Inside Venezuela’s Showdown: Why U.S. Aid Can’t Get Through | The Dispatch

That’s Sonia Ruiz. She’s one of millions
of Venezuelans fleeing economic
collapse and oppression — and crossing over
here into Colombia. We’re in the
border town of Cúcuta, where there’s a tense standoff
over the future of Venezuela. The anger is focused
on humanitarian aid that the U.S. has sent and
that Venezuela’s president, Nicolás Maduro,
refuses to accept. It’s a standoff that could
lead to a violent showdown. So, what happens next? First, a quick recap. Tensions started to
build in early February, when convoys rushed
U.S.-donated food supplies across Colombia to Venezuela,
only to be blocked at the border. Maduro sent his troops
to barricade the bridge and stop the aid
from entering. But Juan Guaidó, who in
January declared himself Venezuela’s rightful president, promised to get
the aid through. Then, the United States
backed Guaidó with more aid shipments,
this time arriving on military planes. But the donated
help is still stuck. It sits in a tightly
guarded warehouse. Beans, oil, pasta, diapers —
all packaged and heavily branded by a country that has
sanctioned Maduro’s government “So in talking with people
crossing the border, it’s amazing how many
people travel hours to cross the border
just for toilet paper.” And here’s the thing. It’s not that
much aid, really. The basic foods here could
feed maybe 100,000 people for one day. In a country of 30 million,
it’s a drop in a bucket. But it’s enough to strike
a nerve — and fuel dissent. There is a real
crisis in Venezuela. We came to Cúcuta last
year and saw thousands of people crossing this
bridge on foot each day, looking for a job
or even just a meal. Today, things
appear to be worse. This food kitchen serves
about 4,500 meals a day to migrants. Now, Guaidó has announced a
hard deadline of Feb. 23 to get the aid
across the border, even if it means
carrying it over on foot. But all of that hinges on whether
Maduro’s security forces will defy his orders and
let the humanitarian aid in. It’s a tall order. This man knows. In January, Major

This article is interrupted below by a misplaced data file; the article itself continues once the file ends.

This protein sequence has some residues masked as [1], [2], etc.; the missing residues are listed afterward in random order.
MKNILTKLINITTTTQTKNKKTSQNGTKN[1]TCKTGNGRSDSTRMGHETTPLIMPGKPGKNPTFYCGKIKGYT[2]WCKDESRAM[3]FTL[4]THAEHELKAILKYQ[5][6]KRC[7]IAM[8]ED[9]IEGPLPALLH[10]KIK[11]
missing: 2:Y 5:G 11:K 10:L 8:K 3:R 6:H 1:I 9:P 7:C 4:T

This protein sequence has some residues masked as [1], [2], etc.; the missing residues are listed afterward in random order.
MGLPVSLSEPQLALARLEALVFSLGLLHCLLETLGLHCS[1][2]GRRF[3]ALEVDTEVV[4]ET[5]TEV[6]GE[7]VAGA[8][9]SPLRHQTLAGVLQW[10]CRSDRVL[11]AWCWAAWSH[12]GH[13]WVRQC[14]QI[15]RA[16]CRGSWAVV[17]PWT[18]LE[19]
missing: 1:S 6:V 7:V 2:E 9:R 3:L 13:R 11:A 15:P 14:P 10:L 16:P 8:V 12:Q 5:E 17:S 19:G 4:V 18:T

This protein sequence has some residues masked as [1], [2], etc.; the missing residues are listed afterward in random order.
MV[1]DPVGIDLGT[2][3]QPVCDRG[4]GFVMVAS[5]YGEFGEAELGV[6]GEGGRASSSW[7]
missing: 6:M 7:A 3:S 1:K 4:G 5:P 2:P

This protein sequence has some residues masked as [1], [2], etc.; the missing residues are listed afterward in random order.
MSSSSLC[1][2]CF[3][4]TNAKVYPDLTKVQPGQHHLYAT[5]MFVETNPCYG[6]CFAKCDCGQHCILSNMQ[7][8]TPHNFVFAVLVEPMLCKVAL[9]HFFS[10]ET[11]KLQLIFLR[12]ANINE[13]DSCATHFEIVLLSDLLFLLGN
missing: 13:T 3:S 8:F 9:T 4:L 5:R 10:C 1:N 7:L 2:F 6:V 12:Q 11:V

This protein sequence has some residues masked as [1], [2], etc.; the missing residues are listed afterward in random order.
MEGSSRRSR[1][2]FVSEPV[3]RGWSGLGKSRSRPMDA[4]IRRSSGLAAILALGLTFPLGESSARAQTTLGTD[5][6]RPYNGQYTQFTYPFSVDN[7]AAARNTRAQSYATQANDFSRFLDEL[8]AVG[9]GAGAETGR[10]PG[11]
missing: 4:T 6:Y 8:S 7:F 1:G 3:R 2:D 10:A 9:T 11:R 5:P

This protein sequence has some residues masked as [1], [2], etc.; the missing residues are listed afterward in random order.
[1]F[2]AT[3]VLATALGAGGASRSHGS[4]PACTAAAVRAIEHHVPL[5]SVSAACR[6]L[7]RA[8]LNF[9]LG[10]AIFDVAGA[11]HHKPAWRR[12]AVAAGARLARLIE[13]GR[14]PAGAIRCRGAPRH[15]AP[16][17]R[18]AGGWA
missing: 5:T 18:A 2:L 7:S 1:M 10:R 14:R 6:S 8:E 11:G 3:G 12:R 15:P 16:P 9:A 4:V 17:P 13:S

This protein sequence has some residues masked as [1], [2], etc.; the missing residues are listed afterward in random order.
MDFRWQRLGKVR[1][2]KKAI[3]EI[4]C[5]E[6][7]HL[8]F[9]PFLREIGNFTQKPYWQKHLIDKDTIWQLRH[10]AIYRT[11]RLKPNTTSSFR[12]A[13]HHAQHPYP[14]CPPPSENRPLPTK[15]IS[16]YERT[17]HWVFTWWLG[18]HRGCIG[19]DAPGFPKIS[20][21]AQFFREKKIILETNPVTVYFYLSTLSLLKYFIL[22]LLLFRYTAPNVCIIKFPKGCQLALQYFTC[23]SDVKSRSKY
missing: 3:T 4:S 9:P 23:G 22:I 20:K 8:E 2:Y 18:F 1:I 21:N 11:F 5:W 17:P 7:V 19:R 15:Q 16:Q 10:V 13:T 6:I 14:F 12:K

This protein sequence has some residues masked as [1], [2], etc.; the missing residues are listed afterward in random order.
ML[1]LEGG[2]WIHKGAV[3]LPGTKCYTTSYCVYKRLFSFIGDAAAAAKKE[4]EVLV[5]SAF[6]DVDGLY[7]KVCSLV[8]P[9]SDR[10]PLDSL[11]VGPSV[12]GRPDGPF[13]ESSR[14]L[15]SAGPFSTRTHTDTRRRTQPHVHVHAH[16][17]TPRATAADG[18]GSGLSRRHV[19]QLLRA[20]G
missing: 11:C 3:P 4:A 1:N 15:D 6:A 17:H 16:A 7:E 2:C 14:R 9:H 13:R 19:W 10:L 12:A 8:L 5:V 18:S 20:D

Sergeant Harry Solano and dozens of his
fellow officers revolted and declared
their allegiance to Guaidó. Their videos went viral. And Solano has been fleeing
from his life ever since. We met him on his first
day here, in Cúcuta. A Venezuelan human rights
group confirmed his case. It took Solano about two
weeks to escape to Colombia, relying each step of the
way, he said, on help from sympathetic soldiers. We sit with him in the
lobby of the Casino Hotel Internacional. The hotel has become
opposition central for mobilizing efforts to
get the aid into Venezuela. Sergent Solono goes
to a local U.N. office to apply for political asylum. We catch up with him later,
as the lonely reality of his first night
in exile sets in. The U.S. appears confident, too. Senator Marco Rubio has
been the strongest advocate for Maduro’s ouster. “It’s not a one-time delivery. We’re not delivering
a refrigerator. We’re delivering food. People have to eat every day.” President Trump urged
Venezuelan generals to defect. “You must not follow
Maduro’s orders to block humanitarian aid. And you must not threaten
any form of violence against peaceful protest.” Guaidó offered Maduro’s
officers amnesty. But Maduro has been
cultivating loyalty among the military for years. He’s designated
over 1,000 generals and given them lucrative ties
to the state-owned oil company. For now, they’ve stood by him. We see Solano again,
waiting in the hotel lobby. He’s received word from
an undisclosed source about his family in Venezuela. Pushing the aid
across is a gamble, one that could force
a larger confrontation inside Venezuela. Perhaps that, in the
end, is the point.